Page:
Retirement advice: Setup workers for better outcomes
Workers have a wide range of needs, so it’s imperative to give them choices. We believe a financial professional is the gold-standard for providing advice. But that scale issue won’t go away on its own. Luckily, there’s a range of investment options available that can work at scale to help provide combinations of personalization—with many innovative likely to come.
Discover more retirement research and thought leadership insights.
About Target Date investment options:
Target date portfolios are managed toward a particular target date, or the approximate date the investor is expected to start withdrawing money from the portfolio. As each target date portfolio approaches its target date, the investment mix becomes more conservative by increasing exposure to generally more conservative investments and reducing exposure to typically more aggressive investments. Neither the principal nor the underlying assets of target date portfolios are guaranteed at any time, including the target date. Investment risk remains at all times. Asset allocation and diversification do not ensure a profit or protect against a loss. Be sure to see the relevant prospectus or offering document for full discussion of a target date investment option including determination of when the portfolio achieves its most conservative allocation.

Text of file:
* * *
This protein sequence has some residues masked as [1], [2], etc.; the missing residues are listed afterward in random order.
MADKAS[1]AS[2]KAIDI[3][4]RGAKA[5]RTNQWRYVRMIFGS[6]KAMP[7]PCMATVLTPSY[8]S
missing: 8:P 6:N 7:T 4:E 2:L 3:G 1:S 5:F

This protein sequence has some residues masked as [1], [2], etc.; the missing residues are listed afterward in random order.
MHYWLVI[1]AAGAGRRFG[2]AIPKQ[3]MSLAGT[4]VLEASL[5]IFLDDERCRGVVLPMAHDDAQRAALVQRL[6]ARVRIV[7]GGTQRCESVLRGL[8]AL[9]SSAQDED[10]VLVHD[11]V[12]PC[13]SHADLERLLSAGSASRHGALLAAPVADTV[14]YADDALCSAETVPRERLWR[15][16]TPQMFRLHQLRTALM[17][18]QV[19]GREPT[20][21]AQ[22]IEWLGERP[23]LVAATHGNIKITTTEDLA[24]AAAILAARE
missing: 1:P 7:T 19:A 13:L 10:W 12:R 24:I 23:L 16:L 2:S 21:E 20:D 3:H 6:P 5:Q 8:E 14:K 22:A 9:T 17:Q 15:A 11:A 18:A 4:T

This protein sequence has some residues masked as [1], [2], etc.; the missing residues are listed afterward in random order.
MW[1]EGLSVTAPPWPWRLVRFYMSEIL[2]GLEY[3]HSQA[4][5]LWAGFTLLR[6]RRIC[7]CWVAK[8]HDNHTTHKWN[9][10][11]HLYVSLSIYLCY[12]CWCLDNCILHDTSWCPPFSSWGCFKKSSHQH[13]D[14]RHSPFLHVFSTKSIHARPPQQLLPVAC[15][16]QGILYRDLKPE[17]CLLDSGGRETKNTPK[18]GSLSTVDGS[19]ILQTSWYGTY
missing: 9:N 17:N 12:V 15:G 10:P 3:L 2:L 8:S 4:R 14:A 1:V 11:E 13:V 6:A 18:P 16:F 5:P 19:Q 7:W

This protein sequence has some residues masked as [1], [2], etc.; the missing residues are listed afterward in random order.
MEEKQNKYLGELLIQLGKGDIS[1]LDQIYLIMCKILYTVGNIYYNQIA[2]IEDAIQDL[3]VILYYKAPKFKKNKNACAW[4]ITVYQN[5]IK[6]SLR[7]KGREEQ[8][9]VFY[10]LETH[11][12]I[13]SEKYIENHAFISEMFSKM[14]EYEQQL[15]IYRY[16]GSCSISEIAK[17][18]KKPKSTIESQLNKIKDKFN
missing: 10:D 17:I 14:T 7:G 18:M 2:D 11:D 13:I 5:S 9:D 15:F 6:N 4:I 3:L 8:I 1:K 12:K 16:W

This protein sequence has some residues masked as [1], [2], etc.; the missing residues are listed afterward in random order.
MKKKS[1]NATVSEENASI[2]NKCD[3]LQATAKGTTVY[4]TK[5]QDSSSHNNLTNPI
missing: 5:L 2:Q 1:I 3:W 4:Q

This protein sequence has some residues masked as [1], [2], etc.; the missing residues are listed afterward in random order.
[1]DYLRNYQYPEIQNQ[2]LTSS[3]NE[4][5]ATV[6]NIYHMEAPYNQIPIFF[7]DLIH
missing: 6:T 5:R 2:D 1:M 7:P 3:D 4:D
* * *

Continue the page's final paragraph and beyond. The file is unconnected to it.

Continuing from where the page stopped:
Unless noted otherwise, facts within are based on the following Principal® Future of Retirement, January 2023
20-minute survey conducted by Principal
October 25 – November 14, 2022
255 plan sponsors: 80% SMBs (<500 employees), 20% large businesses (500+ employees) 201 financial professionals with income from: group retirement plans, individual IRAs, individual annuities, individual investments, insurance, and other
Age 18+, U.S. based business, company offers a retirement plan record kept by Principal.
Margin of error
+/- 6.1% for plan sponsors at the 95% confidence level. +/- 6.9% for financial professionals at the 95% confidence level.